10 Tips for Effective Grant Writing in the Arts

January 26, 2023


Anna Kojevnikov

Our local grant season has just kicked off with submissions opening for ArtSpark on Monday January 9th, so I thought it was a good time to talk about ways to strengthen your applications for ArtSpark as well as any external grants you’re preparing materials for. 

1. Plan Ahead

Don’t leave writing the grant application to the last minute – especially since it’s very possible to encounter technical difficulties with online submission forms! Always aim to have a completed submission ready the days prior to the deadline. Schedule some time to work on it every day/week and if you’re anything like me, set yourself reminders to work on it!

A good starting point when considering whether your project idea is suitable for a particular grant is reading through the guidelines and taking note of any important dates and requirements. For example: Did you know that AcA Staff offer a draft grant reading service with an earlier deadline? If you want to take advantage of this service, you will need to have a near-complete grant application ready sooner (usually about 2 weeks before the official deadline).
There may also be additional requirements for certain grants that require extra planning. For example, the ArtSpark award for individual artists requires an outreach portion which oftentimes requires you to partner with an organization or venue and having those details available to include when writing the grant application help the panel more easily identify those applicants who have taken extra care to plan their projects.

2. Read the grant guidelines thoroughly (and keep referring back to them)

Answers to most of your burning questions (how much is the funding for, what is the deadline, am I eligible to apply, etc.) will be found in the guidelines. If you’ve scanned through the document and can’t see what you’re looking for, try using the ‘find’ function on your computer to do a keyword search. If you still can’t find the answer you’re looking for, it’s probably time to contact your grants administrator (me!). 

3. Ask questions and use the services provided

As one of Louisiana’s Regional Arts Council’s (RAC), we’re the first stop on the grant train! In fact, think of us as a training ground. Unlike some larger state, regional and national funding organizations, it’s our MO to nurture you. We’re here to answer your questions and to guide you through this process so that you’re ready to take steps with those larger funding bodies with confidence. We offer support at every step of the way: consultations and work sessions before you apply, draft feedback when you’re in the thick of it, application feedback after selections have been made and just generally we will support you how ever we can when you’re looking to apply for other opportunities.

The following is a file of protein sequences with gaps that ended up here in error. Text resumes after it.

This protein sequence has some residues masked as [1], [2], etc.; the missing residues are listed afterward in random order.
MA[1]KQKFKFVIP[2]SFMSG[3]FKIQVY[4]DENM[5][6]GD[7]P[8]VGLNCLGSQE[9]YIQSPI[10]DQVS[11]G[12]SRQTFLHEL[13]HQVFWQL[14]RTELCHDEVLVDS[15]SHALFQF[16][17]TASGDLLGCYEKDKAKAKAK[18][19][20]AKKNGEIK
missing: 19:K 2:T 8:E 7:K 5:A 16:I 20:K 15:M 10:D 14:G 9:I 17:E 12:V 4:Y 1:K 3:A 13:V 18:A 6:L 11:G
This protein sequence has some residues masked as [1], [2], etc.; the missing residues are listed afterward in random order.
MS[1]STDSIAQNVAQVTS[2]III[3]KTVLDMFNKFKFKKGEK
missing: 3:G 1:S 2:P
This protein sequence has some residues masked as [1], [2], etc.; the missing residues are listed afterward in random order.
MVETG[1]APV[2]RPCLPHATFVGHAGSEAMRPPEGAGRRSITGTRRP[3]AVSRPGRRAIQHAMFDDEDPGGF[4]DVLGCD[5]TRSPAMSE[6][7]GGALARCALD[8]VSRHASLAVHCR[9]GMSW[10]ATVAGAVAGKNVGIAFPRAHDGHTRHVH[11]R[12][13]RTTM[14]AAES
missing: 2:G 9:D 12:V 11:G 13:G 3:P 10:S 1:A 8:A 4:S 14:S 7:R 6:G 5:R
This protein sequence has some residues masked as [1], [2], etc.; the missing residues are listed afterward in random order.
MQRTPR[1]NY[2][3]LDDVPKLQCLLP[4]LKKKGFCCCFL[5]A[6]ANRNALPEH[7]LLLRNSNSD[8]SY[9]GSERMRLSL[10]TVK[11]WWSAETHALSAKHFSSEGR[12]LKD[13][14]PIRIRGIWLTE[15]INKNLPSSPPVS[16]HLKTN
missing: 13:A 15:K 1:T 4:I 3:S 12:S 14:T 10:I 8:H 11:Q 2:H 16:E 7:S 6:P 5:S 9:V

4. Research prior grant recipients

Researching prior grant recipients can give you a lot of clues as to the type of projects the panelists have been drawn to in the past and whether your project may be suitable for the program. A lot of funding organizations provide short overviews of previous recipients on online databases. Here, at AcA, we go one step further by providing full records of all applications, both funded and unfunded, that can be accessed in-person at the AcA. 

5. Really understand what your project is and what the funding will go towards.

When describing your work, start with Who, What, Where, When, Why and How. Here are *some* questions you could consider:

  1. How does this project build on your past work? Or how is this a departure from your current work and why is it important to your career? 
  2. How will your work and career advance?
  3. Why is it important to make this project now?
  4. What makes the project important? 
  5. What steps will you take to make this project happen?
  6. What will you need to make the project happen? How will you get the things you need?
  7. What is the timeline for the project?
  8. Where will you make it?
  9. Where will it be exhibited, performed, or published?
  10. Who will help you with the project?
  11. When will the project take place?

6. Make sure the budget page matches up to anything that’s written in the narrative.